The Gambia (local)

Implementing Organisation:



2015 – 2017

In a nutshell

ActionAid, in collaboration with the Gambian Ministry of Agriculture and local farmer groups, address the issue of resilience in eighteen villages in three districts of Gambia. The project aims at streamlining of agroecological approaches for smallholder farmers to adapt to climate-induced shocks and to reduce vulnerabilities.

The project comprises training of extension workers and farmers, promoting peer-to-peer learning about concrete measures that foster approaches such as diversification, integrated pest management, seed banks or soil conservation.

Overall, more than 1300 smallholder farmers have been sensitized about climate change and how to adapt through Climate Resilient Sustainable Agriculture, Disaster Risk Reduction and Documentation and Shared Learning. Under the leadership of women, the farmer groups were able to identify their hazards, priorities and to developed action plans that address the hazards.






The Gambia has a tropical climate. A hot and rainy season lasts from June until November. In recent years, droughts and storms have become more frequent, also in the northern region where the project is located. During 2010-2012, farmers faced flash floods, periods of drought, disease infestation, saline intrusion, deforestation and massive erosion of their farmlands resulting in crop failure and reduced food security.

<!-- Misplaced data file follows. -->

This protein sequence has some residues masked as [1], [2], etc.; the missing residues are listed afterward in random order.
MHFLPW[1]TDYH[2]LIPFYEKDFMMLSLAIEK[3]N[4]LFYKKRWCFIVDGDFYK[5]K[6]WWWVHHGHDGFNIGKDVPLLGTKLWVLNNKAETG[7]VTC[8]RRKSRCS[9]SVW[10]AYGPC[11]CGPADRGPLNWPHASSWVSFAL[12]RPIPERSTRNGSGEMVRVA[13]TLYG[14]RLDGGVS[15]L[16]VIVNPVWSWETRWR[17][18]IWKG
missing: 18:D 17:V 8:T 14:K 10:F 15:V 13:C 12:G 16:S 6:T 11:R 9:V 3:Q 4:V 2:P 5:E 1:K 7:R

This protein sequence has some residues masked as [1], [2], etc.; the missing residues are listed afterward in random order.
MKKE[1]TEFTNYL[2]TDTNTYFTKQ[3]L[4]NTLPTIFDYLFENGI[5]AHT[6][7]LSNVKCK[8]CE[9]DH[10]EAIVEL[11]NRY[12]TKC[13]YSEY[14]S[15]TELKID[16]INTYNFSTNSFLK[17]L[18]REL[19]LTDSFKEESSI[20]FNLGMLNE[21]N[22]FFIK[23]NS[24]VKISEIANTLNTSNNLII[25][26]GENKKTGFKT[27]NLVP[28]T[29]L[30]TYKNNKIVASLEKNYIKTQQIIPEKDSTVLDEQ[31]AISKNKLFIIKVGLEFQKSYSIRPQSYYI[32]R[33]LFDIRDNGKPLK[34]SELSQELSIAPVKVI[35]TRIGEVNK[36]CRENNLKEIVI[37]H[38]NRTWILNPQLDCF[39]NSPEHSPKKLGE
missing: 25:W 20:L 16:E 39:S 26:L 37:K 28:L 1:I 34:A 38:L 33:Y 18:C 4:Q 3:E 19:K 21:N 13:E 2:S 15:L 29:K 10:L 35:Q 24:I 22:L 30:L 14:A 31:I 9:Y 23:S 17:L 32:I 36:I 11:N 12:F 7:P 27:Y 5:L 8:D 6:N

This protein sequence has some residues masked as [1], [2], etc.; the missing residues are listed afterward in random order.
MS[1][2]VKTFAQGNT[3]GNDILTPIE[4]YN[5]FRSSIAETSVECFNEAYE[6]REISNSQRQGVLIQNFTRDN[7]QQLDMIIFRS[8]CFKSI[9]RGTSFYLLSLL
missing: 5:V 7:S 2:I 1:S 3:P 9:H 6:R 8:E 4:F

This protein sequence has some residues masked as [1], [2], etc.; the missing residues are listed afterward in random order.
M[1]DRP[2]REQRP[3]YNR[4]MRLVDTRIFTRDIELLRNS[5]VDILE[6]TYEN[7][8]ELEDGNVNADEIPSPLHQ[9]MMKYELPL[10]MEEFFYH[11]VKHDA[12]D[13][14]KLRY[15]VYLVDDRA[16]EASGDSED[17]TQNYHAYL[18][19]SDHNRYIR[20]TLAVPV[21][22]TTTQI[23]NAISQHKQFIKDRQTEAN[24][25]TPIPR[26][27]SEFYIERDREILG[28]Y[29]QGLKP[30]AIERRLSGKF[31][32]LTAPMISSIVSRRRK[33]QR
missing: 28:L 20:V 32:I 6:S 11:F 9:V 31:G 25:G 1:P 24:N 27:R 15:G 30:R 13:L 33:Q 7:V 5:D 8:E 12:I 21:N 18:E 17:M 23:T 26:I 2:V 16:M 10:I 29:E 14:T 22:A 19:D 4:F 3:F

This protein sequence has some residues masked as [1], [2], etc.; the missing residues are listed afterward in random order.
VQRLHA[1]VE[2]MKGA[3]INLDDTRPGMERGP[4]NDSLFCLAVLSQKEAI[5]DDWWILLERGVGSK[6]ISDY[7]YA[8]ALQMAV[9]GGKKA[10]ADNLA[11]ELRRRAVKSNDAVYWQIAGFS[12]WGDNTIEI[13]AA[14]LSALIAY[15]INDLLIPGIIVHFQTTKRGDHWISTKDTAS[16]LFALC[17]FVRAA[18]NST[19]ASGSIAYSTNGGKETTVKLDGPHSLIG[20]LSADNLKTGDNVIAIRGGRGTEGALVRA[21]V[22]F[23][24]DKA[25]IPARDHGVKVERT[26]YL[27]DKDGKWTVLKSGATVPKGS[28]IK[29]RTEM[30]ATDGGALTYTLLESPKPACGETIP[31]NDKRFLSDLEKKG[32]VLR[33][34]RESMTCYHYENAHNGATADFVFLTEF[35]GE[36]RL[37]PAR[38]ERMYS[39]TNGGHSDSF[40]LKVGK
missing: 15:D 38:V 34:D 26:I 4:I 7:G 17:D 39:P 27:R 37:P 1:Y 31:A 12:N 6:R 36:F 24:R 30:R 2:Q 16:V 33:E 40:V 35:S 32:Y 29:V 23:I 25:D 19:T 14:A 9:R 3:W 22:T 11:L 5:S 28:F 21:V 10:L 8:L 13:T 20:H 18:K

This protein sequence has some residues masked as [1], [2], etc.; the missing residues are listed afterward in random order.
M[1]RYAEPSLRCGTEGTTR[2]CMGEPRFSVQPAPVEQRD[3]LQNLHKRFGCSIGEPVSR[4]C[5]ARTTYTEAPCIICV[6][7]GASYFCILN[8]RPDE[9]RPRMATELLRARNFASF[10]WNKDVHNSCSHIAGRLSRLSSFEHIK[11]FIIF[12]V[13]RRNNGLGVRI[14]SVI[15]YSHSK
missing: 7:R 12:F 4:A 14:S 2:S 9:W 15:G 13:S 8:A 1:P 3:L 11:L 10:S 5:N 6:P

The main goal of this project is to support smallholder farmers to adapt to climate change related shocks in the short-term and to reduce their vulnerabilities in longer terms.

Key Interventions

Farm level:

  • Intercropping, mixed cropping, cover crops
  • Use and application of composting, mulching
  • Introduction of open pollinated, traditional, early maturing seed varieties
  • Use of botanical pesticides
  • Provision of environmentally friendly farm implements and draught animals
  • Participatory vulnerability analysis and mitigation action plans
  • Alternative livelihood activities such as bee keeping, small ruminant rearing, tie & dye and batiks, soap making, petty trading, fishing equipment

Regional/national Level:

  • Farmer extension service support and peer to peer leaning
  • Training, dissemination, and ongoing farmer and promoter development
  • Strengthening capabilities through capacity building on value chains and access to market

Lessons Learned/challenges

The project has created enhanced awareness among smallholder farmers about climate change and its impact on lives and livelihood sources. Project participants have reported an increase in food security and effective adaptation to climate change, adoption rates are considerably high.

Most commonly adopted practices were intercropping, mixed farming, application of organic manure, composting and adoption of non-farm burning.

Despite extension trainings and peer-to-peer, learning, limited capacity to reach out to large numbers of farmers remains a challenge.

Relevant Links & references